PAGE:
F1 season kicks off with astonishing, chaotic race in Austria

Race winner Mercedes driver Valtteri Bottas of Finland with the trophy after winning the Austrian Formula One Grand Prix at the Red Bull Ring racetrack in Spielberg, Austria, Sunday. (Reuters)
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Updated 06 July 2020

F1 season kicks off with astonishing, chaotic race in Austria

  • Mercedes dominance, Valtteri Bottas and Lewis Hamilton leading the charge, and Red Bull providing the challenge

DUBAI: Formula 1 is back. And, for the majority of the season’s much delayed first race, it looked business as usual.

Mercedes dominance, Valtteri Bottas and Lewis Hamilton leading the charge, and Red Bull providing the challenge.

But this, despite Bottas’  eventual victory, would prove anything but an ordinary race, for so many reasons.

The Austrian Grand Prix, the first race of the shortened season, was, like all top class sporting events around the world, taking place with no fans inside the Red Bull Ring, a legacy of the spread of the Covid-19 virus.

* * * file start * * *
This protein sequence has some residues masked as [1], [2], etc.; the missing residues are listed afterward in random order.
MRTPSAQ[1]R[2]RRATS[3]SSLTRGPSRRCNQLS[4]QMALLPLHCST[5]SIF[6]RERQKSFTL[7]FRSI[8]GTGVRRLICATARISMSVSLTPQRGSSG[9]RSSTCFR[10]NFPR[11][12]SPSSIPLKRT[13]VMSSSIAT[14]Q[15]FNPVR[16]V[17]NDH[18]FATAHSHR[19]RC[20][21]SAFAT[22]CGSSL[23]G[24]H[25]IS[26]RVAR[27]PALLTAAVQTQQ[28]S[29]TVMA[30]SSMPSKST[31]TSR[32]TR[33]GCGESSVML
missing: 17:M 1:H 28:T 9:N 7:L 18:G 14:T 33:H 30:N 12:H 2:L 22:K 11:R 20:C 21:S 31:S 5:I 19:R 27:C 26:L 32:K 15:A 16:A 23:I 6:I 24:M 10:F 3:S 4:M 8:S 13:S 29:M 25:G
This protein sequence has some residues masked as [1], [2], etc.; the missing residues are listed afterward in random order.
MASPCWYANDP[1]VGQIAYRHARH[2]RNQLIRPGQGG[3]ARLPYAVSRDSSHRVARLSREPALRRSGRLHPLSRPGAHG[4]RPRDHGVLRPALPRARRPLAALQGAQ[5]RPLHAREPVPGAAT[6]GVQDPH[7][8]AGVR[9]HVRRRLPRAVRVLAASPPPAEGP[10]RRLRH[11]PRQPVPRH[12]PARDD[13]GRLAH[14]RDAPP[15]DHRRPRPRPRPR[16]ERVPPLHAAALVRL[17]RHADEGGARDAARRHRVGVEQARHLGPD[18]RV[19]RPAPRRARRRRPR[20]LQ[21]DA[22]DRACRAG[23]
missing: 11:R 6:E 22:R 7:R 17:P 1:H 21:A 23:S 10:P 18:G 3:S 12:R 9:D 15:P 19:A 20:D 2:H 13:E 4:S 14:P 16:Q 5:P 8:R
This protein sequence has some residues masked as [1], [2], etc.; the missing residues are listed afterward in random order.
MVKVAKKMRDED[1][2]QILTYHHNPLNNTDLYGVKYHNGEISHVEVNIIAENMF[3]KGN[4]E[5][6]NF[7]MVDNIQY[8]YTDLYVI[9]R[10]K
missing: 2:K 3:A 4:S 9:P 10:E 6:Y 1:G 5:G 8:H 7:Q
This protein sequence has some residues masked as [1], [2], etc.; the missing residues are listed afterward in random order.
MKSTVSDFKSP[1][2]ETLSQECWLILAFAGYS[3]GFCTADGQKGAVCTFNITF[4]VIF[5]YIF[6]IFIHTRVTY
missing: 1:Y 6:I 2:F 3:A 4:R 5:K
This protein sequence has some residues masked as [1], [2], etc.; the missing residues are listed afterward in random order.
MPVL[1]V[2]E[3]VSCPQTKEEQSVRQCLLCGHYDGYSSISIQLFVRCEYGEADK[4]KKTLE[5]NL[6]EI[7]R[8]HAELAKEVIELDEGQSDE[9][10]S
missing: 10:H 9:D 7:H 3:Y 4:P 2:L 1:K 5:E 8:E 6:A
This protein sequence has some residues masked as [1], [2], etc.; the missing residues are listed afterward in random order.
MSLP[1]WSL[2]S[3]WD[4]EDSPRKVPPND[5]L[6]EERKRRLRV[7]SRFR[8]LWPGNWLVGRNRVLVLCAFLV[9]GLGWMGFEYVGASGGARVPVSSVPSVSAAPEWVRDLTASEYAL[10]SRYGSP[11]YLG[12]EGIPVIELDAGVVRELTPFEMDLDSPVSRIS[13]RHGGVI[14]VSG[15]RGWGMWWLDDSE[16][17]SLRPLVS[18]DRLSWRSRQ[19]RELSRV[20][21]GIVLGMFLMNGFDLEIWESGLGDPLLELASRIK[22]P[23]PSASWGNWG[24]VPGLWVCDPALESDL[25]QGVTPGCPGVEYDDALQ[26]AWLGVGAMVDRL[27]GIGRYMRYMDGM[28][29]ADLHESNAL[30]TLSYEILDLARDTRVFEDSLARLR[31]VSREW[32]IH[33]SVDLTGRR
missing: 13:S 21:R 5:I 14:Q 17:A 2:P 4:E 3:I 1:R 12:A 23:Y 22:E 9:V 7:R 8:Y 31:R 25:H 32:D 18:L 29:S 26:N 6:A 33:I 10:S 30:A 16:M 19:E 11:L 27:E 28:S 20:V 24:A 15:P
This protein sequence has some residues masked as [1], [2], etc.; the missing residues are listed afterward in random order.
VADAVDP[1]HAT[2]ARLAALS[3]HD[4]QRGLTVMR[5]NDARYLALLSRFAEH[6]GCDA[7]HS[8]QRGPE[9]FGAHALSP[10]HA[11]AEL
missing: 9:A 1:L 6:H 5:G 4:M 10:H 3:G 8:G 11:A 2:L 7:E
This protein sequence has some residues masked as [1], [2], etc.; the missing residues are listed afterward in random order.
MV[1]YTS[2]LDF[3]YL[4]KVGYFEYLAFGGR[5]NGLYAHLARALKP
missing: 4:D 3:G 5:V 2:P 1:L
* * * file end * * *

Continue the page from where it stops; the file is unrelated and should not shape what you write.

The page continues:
The empty stands may have given this the initial look of a practice session, but the race would prove anything but routine.

This was a dramatic, often chaotic, return to action for Formula 1’s finest.

No doubt, the absence of motorsports’ most passionate and colorful fans, who in normal circumstances would have descended on Spielberg, Austria, was felt.

But for those watching on television, the truth is that the intensity of Formula1 action, unlike in football, and perhaps other team sports when they resume, is not overly affected by taking place behind closed doors.